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52.5% increase in traffic tickets

American Government Special Collections Reference Desk

McHenry County, Illinois

52.5% increase in traffic tickets

Gus Philpott
Woodstock Advocate
July 20, 2010

The May 2010 report of the Woodstock Police Department provided some interesting reading today. Each month a report is prepared and submitted to the City Council as part of its packet. At tonight's City Council meeting I inquired whether the Council members studied the numbers or just read the cover letter.

The transmittal letter for the May 2010 monthly report, dated June 21, carried this sentence, which I read to the Council: "Traffic arrests are higher for May 2010 and slightly lower as compared to year to date 2009 figures."

I addressed the "slightly lower" reference first.
In the first five months of 2009 Woodstock police issued 2,394 total traffic tickets.
In the first five months of 2010 Woodstock police issued 2,299 total traffic tickets.
That's 95 fewer tickets, or 4% less. Perhaps good, fair, firm law enforcement was resulting in fewer traffic violations.

However, look at what happened in May 2010:
In May 2009 Woodstock police issued 451 tickets.
In May 2010 Woodstock police issued 688 tickets.
That's 237 more tickets, or an increase of 52.5%!

What was so special about May 2010? I suggested that the Council members might want to examine a grid or spreadsheet of the types of tickets, in order to know the types of tickets being issued by the police department. One councilman responded, and he said he didn't intend to "micro-manage" the police department.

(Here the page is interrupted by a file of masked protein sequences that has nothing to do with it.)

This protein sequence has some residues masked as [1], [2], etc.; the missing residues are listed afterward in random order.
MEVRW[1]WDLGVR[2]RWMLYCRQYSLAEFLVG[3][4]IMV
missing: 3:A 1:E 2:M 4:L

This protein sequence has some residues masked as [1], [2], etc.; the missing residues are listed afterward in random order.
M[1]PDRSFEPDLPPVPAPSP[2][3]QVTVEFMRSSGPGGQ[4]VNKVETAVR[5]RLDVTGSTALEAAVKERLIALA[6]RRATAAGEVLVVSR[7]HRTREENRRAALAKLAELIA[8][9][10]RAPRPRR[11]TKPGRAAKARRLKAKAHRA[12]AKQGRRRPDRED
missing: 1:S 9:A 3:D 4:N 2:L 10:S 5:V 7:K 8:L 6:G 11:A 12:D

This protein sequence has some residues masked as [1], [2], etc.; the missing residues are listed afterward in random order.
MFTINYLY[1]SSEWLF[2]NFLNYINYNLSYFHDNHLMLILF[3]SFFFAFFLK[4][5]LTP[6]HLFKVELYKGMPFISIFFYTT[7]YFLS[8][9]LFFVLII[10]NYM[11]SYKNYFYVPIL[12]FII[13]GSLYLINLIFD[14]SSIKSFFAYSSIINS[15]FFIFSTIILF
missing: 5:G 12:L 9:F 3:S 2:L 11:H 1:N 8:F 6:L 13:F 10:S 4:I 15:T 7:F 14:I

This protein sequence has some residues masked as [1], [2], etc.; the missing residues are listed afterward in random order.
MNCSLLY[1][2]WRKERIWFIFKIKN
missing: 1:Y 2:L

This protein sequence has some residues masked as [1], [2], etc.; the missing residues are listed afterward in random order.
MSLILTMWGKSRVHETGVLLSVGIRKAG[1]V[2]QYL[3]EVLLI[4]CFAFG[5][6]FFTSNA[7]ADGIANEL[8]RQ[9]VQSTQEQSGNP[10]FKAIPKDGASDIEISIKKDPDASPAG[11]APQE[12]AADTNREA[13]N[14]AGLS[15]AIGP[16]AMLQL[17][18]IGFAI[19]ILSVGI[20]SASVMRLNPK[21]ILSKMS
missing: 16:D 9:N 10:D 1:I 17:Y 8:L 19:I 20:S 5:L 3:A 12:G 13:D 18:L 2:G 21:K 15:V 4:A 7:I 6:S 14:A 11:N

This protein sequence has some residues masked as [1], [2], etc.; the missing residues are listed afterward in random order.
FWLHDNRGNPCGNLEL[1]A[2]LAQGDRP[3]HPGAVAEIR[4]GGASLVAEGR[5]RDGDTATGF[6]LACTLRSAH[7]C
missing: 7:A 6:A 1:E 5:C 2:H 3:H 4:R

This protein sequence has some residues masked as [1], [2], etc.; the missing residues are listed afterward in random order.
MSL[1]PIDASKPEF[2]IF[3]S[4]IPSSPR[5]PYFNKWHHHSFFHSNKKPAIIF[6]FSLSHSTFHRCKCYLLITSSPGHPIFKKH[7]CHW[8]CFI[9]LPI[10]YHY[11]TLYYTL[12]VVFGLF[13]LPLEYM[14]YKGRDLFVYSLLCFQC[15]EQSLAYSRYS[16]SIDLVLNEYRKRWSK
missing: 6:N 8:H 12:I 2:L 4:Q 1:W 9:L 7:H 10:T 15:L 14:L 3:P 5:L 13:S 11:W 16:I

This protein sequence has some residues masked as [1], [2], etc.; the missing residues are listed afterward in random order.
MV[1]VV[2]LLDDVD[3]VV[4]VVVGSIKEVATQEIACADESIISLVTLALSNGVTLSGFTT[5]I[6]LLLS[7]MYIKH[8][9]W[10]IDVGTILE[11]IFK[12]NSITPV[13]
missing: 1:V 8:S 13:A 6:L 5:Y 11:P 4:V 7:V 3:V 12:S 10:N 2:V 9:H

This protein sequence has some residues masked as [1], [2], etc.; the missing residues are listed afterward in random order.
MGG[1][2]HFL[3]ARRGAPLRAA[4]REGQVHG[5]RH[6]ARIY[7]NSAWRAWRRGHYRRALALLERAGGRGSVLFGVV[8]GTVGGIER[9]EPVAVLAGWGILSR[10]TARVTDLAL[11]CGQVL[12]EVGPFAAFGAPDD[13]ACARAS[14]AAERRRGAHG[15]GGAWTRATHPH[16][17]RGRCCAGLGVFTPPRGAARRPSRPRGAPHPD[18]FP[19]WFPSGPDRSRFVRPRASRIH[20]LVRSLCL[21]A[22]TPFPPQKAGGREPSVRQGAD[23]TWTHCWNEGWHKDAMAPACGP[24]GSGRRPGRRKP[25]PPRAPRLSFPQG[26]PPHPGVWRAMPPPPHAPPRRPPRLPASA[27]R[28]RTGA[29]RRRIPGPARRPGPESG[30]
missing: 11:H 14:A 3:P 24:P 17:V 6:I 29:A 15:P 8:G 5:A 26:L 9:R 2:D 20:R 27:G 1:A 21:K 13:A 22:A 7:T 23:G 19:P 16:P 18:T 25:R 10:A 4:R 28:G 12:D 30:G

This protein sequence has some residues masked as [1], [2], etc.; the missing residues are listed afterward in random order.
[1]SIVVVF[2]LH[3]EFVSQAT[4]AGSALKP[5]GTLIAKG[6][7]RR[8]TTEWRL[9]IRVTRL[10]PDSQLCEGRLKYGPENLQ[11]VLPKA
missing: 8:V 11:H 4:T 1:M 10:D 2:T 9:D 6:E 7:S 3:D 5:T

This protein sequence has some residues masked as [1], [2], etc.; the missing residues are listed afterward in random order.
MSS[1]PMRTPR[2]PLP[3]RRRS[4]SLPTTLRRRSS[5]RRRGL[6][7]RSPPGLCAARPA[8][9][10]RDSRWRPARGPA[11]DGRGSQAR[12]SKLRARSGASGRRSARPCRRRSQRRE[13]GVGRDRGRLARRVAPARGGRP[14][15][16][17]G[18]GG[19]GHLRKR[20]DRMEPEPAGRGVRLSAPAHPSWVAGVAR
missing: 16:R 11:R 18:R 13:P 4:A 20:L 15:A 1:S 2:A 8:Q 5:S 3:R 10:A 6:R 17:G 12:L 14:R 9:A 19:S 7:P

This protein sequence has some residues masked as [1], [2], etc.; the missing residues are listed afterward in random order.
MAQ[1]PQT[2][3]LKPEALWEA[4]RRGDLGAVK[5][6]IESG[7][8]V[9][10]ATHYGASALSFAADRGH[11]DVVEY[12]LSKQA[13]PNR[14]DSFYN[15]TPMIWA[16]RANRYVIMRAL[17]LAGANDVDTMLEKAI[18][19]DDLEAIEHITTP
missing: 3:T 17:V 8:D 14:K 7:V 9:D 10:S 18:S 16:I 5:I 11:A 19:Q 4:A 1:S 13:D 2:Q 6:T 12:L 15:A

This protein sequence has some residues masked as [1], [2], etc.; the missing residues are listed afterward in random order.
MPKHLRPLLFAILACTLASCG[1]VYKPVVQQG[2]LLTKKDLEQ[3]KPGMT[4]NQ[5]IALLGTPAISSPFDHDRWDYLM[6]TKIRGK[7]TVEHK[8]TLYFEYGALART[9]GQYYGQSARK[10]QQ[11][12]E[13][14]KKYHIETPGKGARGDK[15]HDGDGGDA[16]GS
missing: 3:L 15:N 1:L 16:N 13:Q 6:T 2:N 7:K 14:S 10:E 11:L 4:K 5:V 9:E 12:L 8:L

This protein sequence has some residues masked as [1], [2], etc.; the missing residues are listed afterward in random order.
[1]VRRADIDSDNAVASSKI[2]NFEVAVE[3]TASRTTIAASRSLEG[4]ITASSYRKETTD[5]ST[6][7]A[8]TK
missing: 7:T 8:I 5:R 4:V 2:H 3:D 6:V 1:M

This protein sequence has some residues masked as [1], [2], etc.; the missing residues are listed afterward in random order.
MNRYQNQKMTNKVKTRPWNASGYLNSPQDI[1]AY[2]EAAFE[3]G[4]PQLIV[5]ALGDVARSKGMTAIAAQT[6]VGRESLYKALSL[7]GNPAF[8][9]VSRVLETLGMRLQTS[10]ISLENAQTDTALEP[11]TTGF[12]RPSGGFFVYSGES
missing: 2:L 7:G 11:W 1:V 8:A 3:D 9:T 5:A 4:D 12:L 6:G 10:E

Actually, I don't consider that "micro-managing." I consider it knowing what's going on. Those additional 237 tickets generated a lot of revenue for the City, for McHenry County and/or the State of Illinois. That revenue came right out of the pockets of area drivers. If the officer checks the Must Appear box on the ticket, then the driver will fork over $125-150 in court costs just to say Hello to the judge.

Ka-ching, ka-ching.

The councilman made a good point. If you don't break the law, you don't get a ticket. Of course, that raises the entire question of officer discretion. If Mayor Sager or Councilman Webster (or any other member of the City Council or management of City Government) gets stopped, do you think they'll get a ticket (ka-ching) or a warning (pass Go (but do not collect $200))? They won't ask for a break, but the cop will give it to them.

So they get to break the law, but they don't get a ticket. The number of warnings issued by officers is not reported each month.

Should I FOIA a year's worth of records and find out what percentage of drivers get tickets and what percentage gets warnings?

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